The Church of England's income from parishes topped £1 billion for the first time in 2015, despite an apparently ongoing decline in church attendance.
The latest figures show the 12,600 parishes brought in £1.03 billion, up from £989 million in 2014.
At the same time, expenditure hit a record £971 million, leaving parishes with a surplus of £54.4 million, the largest for a decade, The Times reported.
A third of the income, which was the largest proportion, came from planned donations while six per cent, or £57.2 million, came from collections during services. Other sources of the income included grants, income from property and gift aid on donations.
The so-called 'share' from parishes, paid to their local dioceses, accounted for more than a third of expenditure, while running costs, repairs and salaries each covered about a tenth of overall spending.
Despite the record high when it comes to income, this is not in real terms: the 2007 intake of £899 million would have been worth £1.1 billion in 2015.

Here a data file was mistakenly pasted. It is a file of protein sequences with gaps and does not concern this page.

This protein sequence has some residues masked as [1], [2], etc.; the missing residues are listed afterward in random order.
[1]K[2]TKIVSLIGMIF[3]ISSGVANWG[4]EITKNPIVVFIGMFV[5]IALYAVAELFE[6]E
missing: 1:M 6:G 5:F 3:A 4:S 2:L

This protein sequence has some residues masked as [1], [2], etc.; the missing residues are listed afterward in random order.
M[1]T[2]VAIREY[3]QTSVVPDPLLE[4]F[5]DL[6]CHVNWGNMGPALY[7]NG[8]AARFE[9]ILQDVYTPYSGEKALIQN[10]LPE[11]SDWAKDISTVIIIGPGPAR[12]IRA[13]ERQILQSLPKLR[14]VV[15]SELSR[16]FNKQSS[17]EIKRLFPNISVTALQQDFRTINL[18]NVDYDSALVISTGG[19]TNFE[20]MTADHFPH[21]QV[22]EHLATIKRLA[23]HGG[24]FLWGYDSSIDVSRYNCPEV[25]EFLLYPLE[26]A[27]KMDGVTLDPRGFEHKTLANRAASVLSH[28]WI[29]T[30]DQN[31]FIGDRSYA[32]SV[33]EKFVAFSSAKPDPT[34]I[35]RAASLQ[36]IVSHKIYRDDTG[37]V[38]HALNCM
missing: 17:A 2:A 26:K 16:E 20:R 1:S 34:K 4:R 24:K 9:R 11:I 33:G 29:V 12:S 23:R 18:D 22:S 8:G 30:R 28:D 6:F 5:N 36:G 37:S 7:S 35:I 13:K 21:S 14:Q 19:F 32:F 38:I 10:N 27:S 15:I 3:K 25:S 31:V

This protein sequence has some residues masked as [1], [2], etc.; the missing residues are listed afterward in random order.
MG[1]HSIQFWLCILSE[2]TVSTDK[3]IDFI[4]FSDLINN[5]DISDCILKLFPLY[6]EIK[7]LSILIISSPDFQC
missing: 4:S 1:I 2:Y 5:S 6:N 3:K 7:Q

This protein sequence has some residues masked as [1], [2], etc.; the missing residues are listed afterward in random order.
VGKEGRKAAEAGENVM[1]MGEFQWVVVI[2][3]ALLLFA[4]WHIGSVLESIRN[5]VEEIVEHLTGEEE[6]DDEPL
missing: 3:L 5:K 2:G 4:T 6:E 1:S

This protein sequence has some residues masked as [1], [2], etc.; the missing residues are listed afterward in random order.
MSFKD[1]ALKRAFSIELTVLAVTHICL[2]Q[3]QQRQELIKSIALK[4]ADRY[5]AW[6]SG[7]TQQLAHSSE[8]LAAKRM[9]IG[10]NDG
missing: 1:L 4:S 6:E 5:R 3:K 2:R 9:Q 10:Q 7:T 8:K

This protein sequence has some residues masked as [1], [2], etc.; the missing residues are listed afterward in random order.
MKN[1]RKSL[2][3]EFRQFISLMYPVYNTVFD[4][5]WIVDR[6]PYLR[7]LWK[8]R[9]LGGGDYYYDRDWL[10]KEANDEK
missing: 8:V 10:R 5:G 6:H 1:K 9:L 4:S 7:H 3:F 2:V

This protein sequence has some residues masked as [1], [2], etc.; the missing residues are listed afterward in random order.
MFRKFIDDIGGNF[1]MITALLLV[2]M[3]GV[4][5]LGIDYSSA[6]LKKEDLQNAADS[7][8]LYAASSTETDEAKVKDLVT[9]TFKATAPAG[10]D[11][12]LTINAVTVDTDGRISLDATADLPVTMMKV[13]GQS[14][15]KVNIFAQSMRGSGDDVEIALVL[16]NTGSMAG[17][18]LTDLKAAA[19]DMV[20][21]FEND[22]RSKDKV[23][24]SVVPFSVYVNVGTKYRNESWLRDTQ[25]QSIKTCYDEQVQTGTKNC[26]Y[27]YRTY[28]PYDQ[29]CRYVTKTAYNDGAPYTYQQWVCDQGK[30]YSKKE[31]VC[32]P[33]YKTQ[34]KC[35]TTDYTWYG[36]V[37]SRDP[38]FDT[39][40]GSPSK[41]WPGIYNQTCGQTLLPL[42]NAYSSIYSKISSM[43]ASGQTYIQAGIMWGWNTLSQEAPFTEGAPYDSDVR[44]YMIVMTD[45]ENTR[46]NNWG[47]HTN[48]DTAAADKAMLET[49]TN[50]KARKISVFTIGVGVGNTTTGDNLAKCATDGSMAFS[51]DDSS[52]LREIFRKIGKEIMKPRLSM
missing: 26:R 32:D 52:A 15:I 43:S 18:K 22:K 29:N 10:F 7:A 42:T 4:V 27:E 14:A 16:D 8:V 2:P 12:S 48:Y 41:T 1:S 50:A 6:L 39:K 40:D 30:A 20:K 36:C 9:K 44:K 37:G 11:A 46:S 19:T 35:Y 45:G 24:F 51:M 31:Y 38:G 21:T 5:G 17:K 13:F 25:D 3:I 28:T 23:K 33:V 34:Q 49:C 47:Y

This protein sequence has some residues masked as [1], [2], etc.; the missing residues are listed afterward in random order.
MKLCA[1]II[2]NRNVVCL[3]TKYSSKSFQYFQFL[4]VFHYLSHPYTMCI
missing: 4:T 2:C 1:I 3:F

'While parish income and planned giving have been increasing over the last decade, so has parish expenditure,' the Parish Finance Statistics report said. 'For parishes to continue their work supporting communities, income must continue to not only increase but keep pace with inflation.'
The report pointed out that the rise in the cost of living and stagnation of wages have raised demand for support such as food banks.
The church has assets of almost £8 billion, which is controlled by church commissioners, who saw a return of more than 17 per cent on investments last year.
Figures published last year showed that the number of people attending Church of England services each week fell the first time to below 1 million – accounting for less than two per cent of the population – with Sunday attendances falling to 760,000.